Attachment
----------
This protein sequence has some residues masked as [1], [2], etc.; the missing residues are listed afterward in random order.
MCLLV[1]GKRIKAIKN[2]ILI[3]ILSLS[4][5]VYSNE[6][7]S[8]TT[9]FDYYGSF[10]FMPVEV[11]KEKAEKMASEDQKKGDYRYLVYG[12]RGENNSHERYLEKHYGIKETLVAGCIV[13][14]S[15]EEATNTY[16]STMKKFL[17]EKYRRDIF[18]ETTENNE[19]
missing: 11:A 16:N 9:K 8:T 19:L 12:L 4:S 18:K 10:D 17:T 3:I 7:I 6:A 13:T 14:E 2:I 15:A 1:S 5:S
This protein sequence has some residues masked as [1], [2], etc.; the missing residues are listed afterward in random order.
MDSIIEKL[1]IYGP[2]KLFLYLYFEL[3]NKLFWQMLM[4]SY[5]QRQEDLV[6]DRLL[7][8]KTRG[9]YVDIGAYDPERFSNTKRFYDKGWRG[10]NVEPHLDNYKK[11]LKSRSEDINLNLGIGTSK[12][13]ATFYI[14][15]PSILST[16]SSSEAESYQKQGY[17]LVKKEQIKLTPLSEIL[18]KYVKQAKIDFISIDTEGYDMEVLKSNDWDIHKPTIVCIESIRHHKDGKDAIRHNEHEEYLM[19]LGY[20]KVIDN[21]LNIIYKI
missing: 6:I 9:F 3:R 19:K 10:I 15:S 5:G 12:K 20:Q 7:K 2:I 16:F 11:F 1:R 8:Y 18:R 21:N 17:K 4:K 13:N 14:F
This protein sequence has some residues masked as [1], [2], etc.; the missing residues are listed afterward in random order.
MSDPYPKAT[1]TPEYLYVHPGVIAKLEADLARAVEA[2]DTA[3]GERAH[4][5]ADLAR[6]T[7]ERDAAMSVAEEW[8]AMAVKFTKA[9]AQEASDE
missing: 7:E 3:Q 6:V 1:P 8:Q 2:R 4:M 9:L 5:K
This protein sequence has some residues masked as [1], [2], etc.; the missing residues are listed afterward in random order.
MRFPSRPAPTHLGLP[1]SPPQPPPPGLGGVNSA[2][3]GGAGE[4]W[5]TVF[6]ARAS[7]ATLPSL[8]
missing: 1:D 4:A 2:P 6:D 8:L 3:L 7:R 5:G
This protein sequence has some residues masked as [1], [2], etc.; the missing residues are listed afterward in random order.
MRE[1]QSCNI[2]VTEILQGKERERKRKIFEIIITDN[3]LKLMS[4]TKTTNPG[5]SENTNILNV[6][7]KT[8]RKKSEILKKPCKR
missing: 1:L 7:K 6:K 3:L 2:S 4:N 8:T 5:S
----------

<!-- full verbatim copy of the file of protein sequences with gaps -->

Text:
This protein sequence has some residues masked as [1], [2], etc.; the missing residues are listed afterward in random order.
MCLLV[1]GKRIKAIKN[2]ILI[3]ILSLS[4][5]VYSNE[6][7]S[8]TT[9]FDYYGSF[10]FMPVEV[11]KEKAEKMASEDQKKGDYRYLVYG[12]RGENNSHERYLEKHYGIKETLVAGCIV[13][14]S[15]EEATNTY[16]STMKKFL[17]EKYRRDIF[18]ETTENNE[19]
missing: 11:A 16:N 9:K 8:T 19:L 12:L 4:S 18:K 10:D 17:T 3:I 7:I 6:A 13:T 14:E 2:I 15:A 1:S 5:S
This protein sequence has some residues masked as [1], [2], etc.; the missing residues are listed afterward in random order.
MDSIIEKL[1]IYGP[2]KLFLYLYFEL[3]NKLFWQMLM[4]SY[5]QRQEDLV[6]DRLL[7][8]KTRG[9]YVDIGAYDPERFSNTKRFYDKGWRG[10]NVEPHLDNYKK[11]LKSRSEDINLNLGIGTSK[12][13]ATFYI[14][15]PSILST[16]SSSEAESYQKQGY[17]LVKKEQIKLTPLSEIL[18]KYVKQAKIDFISIDTEGYDMEVLKSNDWDIHKPTIVCIESIRHHKDGKDAIRHNEHEEYLM[19]LGY[20]KVIDN[21]LNIIYKI
missing: 6:I 9:F 3:R 19:K 10:I 15:S 5:G 12:K 20:Q 7:K 2:I 16:F 11:F 1:R 8:Y 18:R 21:N 17:K 4:K 13:N 14:F
This protein sequence has some residues masked as [1], [2], etc.; the missing residues are listed afterward in random order.
MSDPYPKAT[1]TPEYLYVHPGVIAKLEADLARAVEA[2]DTA[3]GERAH[4][5]ADLAR[6]T[7]ERDAAMSVAEEW[8]AMAVKFTKA[9]AQEASDE
missing: 7:E 3:Q 6:V 1:P 8:Q 2:R 4:M 9:L 5:K
This protein sequence has some residues masked as [1], [2], etc.; the missing residues are listed afterward in random order.
MRFPSRPAPTHLGLP[1]SPPQPPPPGLGGVNSA[2][3]GGAGE[4]W[5]TVF[6]ARAS[7]ATLPSL[8]
missing: 1:D 4:A 2:P 6:D 8:L 3:L 7:R 5:G
This protein sequence has some residues masked as [1], [2], etc.; the missing residues are listed afterward in random order.
MRE[1]QSCNI[2]VTEILQGKERERKRKIFEIIITDN[3]LKLMS[4]TKTTNPG[5]SENTNILNV[6][7]KT[8]RKKSEILKKPCKR
missing: 1:L 7:K 6:K 3:L 2:S 4:N 8:T 5:S